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Craig Jones Invitational Sparks Revolution in BJJ Compensation

The grappling world is buzzing with excitement and controversy surrounding the Craig Jones Invitational (CJI), also known as BDCC. Organized by Craig Jones, this event aims to challenge the status quo of competitor compensation in the sport, offering an unprecedented $3 million in total prize money and introducing an innovative competition format.

Craig Jones’s Crusade for Better Athlete Pay

Jones has long been a vocal critic of the low prize money offered by major BJJ competitions, specifically targeting organizations like ADCC for their stagnant payouts. He believes the growth of the sport warrants better compensation to ensure athletes can make a living from their craft.

In his own words, Jones emphasized the need for change:

“We’ll probably do 10K to show just because I personally think that is hilarious. 10K is not a lot of money but it’s what you deserve.”

“If you were doing an event soon and they threw a contract at you, maybe reconsider because you might just miss out on one million dollars, and as a grappler you’re never gonna see a million dollars…”

Craig Jones

Jones has organized a seminar to benefit unpaid competitors and spoken out against business practices he deems unfair to athletes.

A Revolutionary Prize Pool

The CJI/BDCC sets a new benchmark by offering a staggering $3 million in total prize money, with $1 million going to each division champion. In contrast, ADCC, one of the most prestigious tournaments, offers $10,000 for men’s division winners and $6,000 for women’s division winners. Additionally, Jones announced that participants would receive $10,001 just for showing up—$1 more than ADCC’s first-place prize.

Karate Combat-Inspired Combat Area

The CJI/BDCC will feature a unique pit-style combat area with elevated walls, inspired by Karate Combat. This setup introduces a strategic element to the matches, allowing competitors to use the walls to their advantage for maneuvers and positional control, adding a new tactical layer to the competition.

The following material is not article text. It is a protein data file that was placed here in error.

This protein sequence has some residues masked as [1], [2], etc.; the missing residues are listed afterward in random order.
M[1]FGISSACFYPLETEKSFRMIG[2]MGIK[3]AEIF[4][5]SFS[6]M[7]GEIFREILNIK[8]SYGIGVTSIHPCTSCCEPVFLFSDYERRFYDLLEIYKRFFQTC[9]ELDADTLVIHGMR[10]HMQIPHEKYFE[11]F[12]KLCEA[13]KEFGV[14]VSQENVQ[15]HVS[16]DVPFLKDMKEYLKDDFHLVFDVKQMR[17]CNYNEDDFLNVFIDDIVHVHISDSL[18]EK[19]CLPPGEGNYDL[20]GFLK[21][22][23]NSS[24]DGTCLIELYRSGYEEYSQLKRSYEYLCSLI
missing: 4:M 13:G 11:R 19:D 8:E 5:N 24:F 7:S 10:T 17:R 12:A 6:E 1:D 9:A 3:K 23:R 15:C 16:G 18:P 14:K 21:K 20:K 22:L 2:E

Accessibility and Engagement

One of the standout features of the CJI/BDCC is its accessibility. Matches will be streamed live on YouTube for free, ensuring that fans worldwide can watch the event without any financial barriers. This decision is expected to boost viewership and engagement significantly, making the event one of the most anticipated of the year.

The Rivalry with ADCC

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The scheduling of the CJI/BDCC to coincide with ADCC dates in September 2024 has sparked a significant rivalry. This overlap forces athletes to choose between competing in the traditional ADCC and the financially lucrative CJI/BDCC.

Nicky Ryan, a top competitor, confirmed the legitimacy of BDCC and highlighted the substantial prize pool, noting the scheduling conflict with ADCC and expressing his dilemma about choosing between the two events.

William Tackett, another notable grappler, opted to participate in CJI/BDCC instead of ADCC, citing better financial rewards as a major factor. He emphasized the financial strain on athletes and praised Jones’ initiative for offering significant payouts.

ADCC promoter Mo Jassim addressed the competition professionally, acknowledging Jones’ efforts but criticizing the counterprogramming as potentially spiteful. Jassim emphasized his commitment to athlete care and quality events regardless of the rivalry.

Athletes Signed Up for CJI

As of the latest announcements, CJI boasts an impressive lineup of elite grapplers. These competitors include Roberto Jimenez, Mason Fowler, Nicky Ryan, Jozef Chen, Nicky Rodriguez, Luke Rockhold, Ffion Davies, and William Tackett. Their participation underscores the high stakes and competitive allure of the event, which promises to be a landmark in the BJJ community.

Community Reactions and Skepticism

While the announcement has generated excitement, it has also been met with skepticism. Given Craig Jones’ history of humor and exaggeration, some fans initially doubted the seriousness of the tournament. However, Jones has backed his claims with substantial evidence, including screenshots of the prize fund, which currently sits just under $3 million.

What’s Next?

The grappling world could be in for a shakeup with Craig Jones’s new tournament – the Craig Jones Invitational. Jones, one of the sport’s biggest stars, is making waves by offering an unprecedented $3 million in total prize money, far beyond what’s typical. It’s his bold attempt to pump more money into the sport for top athletes. But will his gambit actually work? Can Jones really force the established promotions to raise their prize pools? As competitors pick sides, will this lucrative new tournament spark lasting changes in how grapplers get paid? Or will the old guard promotions just weather the storm? Only time will tell how much impact, if any, Jones’s controversial project really has on the wider grappling scene.

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